San Francisco to consider banning facial recognition and restricting biometric surveillance
Legislation has been proposed to ban the purchase or use of facial recognition technology in San Francisco by local law enforcement and municipal government departments, The Verge reports.
San Francisco supervisor Aaron Peskin filed the proposed Stop Secret Surveillance Ordinance (PDF), which would see the city follow some other local jurisdictions in requiring approval from the Board of Supervisors before any city department uses or acquires surveillance technology. It would also create annual audits to ensure appropriate use of any surveillance technology that is used.
“The propensity for facial recognition technology to endanger civil rights and civil liberties substantially outweighs its purported benefits, and the technology will exacerbate racial injustice and threaten our ability to live free of continuous government monitoring,” according to the proposal.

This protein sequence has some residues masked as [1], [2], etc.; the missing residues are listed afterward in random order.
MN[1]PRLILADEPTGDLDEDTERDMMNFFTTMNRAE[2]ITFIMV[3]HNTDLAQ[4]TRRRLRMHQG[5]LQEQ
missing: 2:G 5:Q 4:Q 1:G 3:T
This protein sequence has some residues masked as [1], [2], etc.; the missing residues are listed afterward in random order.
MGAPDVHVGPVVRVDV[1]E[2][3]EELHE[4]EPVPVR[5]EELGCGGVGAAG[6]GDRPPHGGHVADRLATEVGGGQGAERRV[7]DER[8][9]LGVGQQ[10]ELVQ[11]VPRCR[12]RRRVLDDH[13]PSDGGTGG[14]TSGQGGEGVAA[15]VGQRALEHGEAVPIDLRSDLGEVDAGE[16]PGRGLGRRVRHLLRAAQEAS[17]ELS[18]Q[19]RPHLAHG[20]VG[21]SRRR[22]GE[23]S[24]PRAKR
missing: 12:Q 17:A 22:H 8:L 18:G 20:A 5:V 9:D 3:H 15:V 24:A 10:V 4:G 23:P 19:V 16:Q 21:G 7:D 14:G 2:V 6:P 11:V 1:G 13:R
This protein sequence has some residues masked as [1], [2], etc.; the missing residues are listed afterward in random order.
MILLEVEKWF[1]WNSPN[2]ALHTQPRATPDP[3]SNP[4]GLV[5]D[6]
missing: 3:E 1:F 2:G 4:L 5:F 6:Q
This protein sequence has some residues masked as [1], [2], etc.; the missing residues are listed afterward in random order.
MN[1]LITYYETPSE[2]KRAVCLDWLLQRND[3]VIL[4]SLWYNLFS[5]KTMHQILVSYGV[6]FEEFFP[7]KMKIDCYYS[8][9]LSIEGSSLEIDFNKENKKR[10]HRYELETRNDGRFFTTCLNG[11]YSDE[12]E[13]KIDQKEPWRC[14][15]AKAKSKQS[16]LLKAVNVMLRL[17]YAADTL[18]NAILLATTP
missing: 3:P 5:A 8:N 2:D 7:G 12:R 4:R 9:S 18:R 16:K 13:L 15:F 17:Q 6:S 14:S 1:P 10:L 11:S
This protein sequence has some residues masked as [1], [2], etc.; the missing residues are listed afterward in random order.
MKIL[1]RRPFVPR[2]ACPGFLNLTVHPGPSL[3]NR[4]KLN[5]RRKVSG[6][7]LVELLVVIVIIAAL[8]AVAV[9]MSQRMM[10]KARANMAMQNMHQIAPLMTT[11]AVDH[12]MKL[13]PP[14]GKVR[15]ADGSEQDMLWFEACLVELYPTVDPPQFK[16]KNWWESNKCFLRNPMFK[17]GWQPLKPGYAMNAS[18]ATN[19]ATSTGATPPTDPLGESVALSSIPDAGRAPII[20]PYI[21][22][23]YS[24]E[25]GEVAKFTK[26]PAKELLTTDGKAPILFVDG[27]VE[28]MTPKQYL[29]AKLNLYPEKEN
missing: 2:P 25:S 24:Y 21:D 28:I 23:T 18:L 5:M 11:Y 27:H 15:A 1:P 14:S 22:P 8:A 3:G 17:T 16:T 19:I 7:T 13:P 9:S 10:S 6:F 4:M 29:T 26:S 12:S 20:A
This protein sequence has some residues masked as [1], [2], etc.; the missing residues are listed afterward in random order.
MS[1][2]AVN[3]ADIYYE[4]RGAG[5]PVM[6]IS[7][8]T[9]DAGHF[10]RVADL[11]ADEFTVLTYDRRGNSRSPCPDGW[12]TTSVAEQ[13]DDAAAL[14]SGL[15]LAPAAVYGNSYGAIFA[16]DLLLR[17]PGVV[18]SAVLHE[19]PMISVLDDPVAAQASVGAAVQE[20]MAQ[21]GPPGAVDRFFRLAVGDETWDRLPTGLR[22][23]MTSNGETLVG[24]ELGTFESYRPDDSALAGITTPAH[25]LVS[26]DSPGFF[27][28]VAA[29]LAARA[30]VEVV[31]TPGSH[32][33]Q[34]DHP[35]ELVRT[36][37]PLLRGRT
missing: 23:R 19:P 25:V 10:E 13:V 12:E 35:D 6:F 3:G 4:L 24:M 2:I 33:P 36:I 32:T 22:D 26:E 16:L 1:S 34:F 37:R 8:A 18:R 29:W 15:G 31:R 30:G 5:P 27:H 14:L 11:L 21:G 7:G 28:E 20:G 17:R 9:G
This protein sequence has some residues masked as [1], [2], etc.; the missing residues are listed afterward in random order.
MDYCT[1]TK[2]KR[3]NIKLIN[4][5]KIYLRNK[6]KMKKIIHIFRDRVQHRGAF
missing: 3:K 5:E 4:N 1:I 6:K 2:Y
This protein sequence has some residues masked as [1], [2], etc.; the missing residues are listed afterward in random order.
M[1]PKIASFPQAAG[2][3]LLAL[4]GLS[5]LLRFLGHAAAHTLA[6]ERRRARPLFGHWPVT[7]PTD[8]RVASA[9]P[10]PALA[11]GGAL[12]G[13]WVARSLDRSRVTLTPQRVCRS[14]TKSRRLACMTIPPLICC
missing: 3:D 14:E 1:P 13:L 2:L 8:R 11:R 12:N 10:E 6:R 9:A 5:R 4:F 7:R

Other biometric modalities are included in the definition of surveillance technologies, including voice, iris, and gait recognition.
The Verge reports that civil rights groups including the American Civil Liberties Union of Northern California have expressed support for the legislation, which will be heard in committee in February.
Responsible use of biometrics, in particular facial recognition, and in particular by law enforcement and other government agencies, has become a point of international contention, as discussed recently at the World Economic Forum in Davos.
biometrics | legislation | police | privacy | San Francisco | surveillance